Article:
Now that the weather’s picked up, I’ve started back into the “walking to work” routine again. More painful than it should be, owing to Wednesday’s Double-Football-Game quads hangover, but pretty pleasant otherwise. Looked for three sights, three sounds and three smells, as per John’s exercises from last year. The views from Blackfriars and Waterloo Bridges are two of my favourite of Central London, so one in the morning and one in the evening is the perfect way to frame eight hours sloped in chair.
I’ve been thinking about business and the entrepreneurial spirit the last couple of days. It came about from trying to figure out how to pitch myself as a writer, and realising it’s very much like the small businesses I’ve been involved with throughout my life. I don’t really think I’ve acknowledged before quite how much my family influenced views on working.
On the paternal side of my family, they’ve been businessmen since way back when. They had a coffee farm in Kenya and since coming to England in the 60s, they’ve been as diverse as accounting, pharmacy (the mainstay), motel management, and a bakery in Rotherhide. My own adventures have been relatively narrow, and not quite as successful, but always a great experience. I was running my first company of sorts, aged 13/14. (not including the 50p I would get for picking dirt up off the floor of the pharmacies when I was 5) Basically, I made websites for my Dad’s mates, and a few others. It was potentially lucrative and looking back, if I had any brains I would’ve stuck with it and be living in a mansion on the Moors by now. But I quickly realised my heart wasn’t in it and I just quite liked reading and movies, really. I distinctly remember a woman, who I think was a friend of a friend, coming to have a meeting with me in our living room. Serious faced and nodding, I heard her pitch about a website that would sell Millennium Dome memorabilia. It sounded like a fucking awful idea, and I knew it. I suppose I was distracted by my intense online game of Red Alert 2 that I was having against Sam on the upstairs computer during the meeting, occasionally making my excuses to nip upstairs and sort out my mini empire. Finally, I agreed to build her website, but only once she had a proper think about the market she was trying to aim at. She never did get that site made. I still have a Millennium Dome phone card she gave me, which is as delightfully dated as the idea of the Dome as a tourist spot.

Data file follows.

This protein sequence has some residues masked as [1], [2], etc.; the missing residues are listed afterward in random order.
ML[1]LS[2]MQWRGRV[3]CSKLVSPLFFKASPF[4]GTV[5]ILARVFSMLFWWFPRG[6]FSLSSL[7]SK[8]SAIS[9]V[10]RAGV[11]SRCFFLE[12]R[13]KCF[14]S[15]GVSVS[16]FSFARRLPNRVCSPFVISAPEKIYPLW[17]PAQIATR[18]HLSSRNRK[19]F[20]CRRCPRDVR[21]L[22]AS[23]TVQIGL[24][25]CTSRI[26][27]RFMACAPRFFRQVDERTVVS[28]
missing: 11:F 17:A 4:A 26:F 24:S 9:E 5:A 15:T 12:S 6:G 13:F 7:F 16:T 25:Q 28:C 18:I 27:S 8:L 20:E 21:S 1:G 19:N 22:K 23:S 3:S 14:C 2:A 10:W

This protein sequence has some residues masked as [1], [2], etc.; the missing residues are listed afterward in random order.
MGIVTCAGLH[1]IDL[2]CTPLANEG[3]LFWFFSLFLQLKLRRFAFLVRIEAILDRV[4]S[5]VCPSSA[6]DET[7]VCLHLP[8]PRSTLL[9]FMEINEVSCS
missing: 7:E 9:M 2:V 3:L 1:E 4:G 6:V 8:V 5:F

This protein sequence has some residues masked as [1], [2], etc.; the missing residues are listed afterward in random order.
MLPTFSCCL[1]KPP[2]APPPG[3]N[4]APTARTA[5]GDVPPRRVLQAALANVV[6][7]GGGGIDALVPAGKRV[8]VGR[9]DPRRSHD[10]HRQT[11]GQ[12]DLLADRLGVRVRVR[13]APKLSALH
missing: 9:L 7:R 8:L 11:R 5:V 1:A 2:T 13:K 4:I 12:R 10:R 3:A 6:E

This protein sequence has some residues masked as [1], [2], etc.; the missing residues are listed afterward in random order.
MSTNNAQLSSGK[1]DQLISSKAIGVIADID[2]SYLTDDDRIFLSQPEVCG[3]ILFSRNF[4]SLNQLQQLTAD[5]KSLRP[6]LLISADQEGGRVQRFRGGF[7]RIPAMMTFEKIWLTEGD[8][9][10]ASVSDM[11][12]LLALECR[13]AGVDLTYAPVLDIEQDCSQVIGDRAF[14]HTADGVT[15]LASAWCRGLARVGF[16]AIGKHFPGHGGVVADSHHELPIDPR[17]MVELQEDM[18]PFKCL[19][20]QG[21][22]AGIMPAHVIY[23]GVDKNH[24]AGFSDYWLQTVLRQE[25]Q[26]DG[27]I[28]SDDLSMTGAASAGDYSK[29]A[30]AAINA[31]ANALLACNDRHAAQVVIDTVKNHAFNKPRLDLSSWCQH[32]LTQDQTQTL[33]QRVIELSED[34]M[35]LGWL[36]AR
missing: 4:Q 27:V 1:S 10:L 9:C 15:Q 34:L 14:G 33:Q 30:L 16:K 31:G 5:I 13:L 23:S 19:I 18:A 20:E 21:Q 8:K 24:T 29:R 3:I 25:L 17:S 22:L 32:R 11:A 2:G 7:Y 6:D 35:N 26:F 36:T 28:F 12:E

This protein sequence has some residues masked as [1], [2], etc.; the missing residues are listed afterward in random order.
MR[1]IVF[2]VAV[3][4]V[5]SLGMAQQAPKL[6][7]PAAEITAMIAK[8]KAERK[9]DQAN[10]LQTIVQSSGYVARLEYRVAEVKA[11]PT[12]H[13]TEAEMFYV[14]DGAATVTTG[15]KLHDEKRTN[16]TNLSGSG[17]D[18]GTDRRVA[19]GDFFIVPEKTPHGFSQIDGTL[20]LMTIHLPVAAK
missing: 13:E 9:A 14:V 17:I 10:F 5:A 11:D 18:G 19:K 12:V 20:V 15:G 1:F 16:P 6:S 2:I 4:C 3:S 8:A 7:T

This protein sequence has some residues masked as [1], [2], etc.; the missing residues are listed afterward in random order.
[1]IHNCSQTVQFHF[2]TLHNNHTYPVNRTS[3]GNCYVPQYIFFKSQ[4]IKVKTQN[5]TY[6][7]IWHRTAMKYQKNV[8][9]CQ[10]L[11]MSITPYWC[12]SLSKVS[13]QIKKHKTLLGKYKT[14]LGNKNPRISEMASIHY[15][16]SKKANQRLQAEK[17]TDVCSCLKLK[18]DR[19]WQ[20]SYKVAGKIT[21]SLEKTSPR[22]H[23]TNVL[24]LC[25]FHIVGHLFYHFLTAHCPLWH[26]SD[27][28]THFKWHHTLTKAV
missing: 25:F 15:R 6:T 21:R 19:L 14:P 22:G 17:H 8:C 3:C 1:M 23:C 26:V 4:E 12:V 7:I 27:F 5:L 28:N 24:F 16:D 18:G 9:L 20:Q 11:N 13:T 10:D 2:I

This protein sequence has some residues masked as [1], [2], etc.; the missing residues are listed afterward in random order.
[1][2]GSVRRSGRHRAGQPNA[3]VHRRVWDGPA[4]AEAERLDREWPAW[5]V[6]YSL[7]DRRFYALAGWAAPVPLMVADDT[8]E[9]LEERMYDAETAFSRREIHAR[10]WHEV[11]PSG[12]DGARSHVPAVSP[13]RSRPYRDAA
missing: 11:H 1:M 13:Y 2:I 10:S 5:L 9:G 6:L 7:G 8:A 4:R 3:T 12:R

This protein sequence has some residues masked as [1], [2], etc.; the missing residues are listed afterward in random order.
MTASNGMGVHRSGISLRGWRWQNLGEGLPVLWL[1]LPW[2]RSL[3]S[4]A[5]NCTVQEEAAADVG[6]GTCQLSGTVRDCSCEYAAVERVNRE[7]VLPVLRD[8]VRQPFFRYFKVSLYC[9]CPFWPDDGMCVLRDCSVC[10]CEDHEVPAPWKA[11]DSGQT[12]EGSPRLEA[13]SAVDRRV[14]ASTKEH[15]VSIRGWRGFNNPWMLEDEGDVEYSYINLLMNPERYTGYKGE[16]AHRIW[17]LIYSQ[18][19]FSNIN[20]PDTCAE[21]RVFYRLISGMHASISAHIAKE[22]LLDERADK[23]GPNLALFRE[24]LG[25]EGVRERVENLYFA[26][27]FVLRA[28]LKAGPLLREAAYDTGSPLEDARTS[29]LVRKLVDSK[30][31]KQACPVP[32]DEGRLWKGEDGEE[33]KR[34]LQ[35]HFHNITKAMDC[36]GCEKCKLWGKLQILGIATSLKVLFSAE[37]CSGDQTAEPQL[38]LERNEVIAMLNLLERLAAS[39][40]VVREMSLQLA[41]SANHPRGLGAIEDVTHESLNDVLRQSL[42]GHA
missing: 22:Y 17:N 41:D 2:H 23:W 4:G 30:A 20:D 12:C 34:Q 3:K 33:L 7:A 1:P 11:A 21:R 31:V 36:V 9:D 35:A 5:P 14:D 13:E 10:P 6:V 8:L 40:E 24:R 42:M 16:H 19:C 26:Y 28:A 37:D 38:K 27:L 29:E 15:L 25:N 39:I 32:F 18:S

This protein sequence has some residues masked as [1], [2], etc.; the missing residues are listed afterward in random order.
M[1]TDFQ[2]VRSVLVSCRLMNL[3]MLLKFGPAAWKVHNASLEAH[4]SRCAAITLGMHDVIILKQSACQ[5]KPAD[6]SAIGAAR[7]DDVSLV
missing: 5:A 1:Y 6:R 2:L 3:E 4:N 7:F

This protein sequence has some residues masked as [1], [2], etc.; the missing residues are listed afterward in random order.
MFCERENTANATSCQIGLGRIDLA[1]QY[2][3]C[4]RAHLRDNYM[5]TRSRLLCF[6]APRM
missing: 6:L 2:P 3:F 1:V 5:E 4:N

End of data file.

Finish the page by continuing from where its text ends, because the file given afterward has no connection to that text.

The next real venture was Fat Panda in Sixth Form, as part of Young Enterprise. That was a truly an experience fraught with drama and peril, and will all be channeled into Starting Up, but I learned so much from it about working with others and quite how much of your time something you care about can suck up.
Finally, there was Flaming Monkey, my video production company, that was the fulfilling of a dream. Specifically, I always wanted to own a company called “Flaming Monkey Films”. I loved, loved working on this – such a wide variety of clients – and I operated basically as a sole trader which meant I had to really get my act together. However! It became clear that in order to make it a really good company and make that step up, I’d have to really invest time and money in it. Frankly, I didn’t care enough about it to do that on my own. That’s when I knew I had to either get a proper job or pursue writing and…well…here I am now.
I reckon a lot of my friends would be happier setting up their own business, despite the lure of various grad schemes. Some I know intend to do just that, and are basically eeking out some experience in massive firms to get a sense of legitimacy, as well as keeping an eye out for what does and doesn’t work. If you know that, you can find a niche, and if you find that, you’ve got the makings of a business.
So…basically, I’ve always been far, far more interested in working in smaller firms – they have, in my experience, always been friendly and dynamic in a way that behemouths can’t be. Though finacially it’s always a pain, you truly are all in it together, working hard to make your stake worth it and nobody can be a passenger without being found out. I reckon I’d love to set up a company with a mate one day – just as long we’re already in the habit of insulting each other regularly….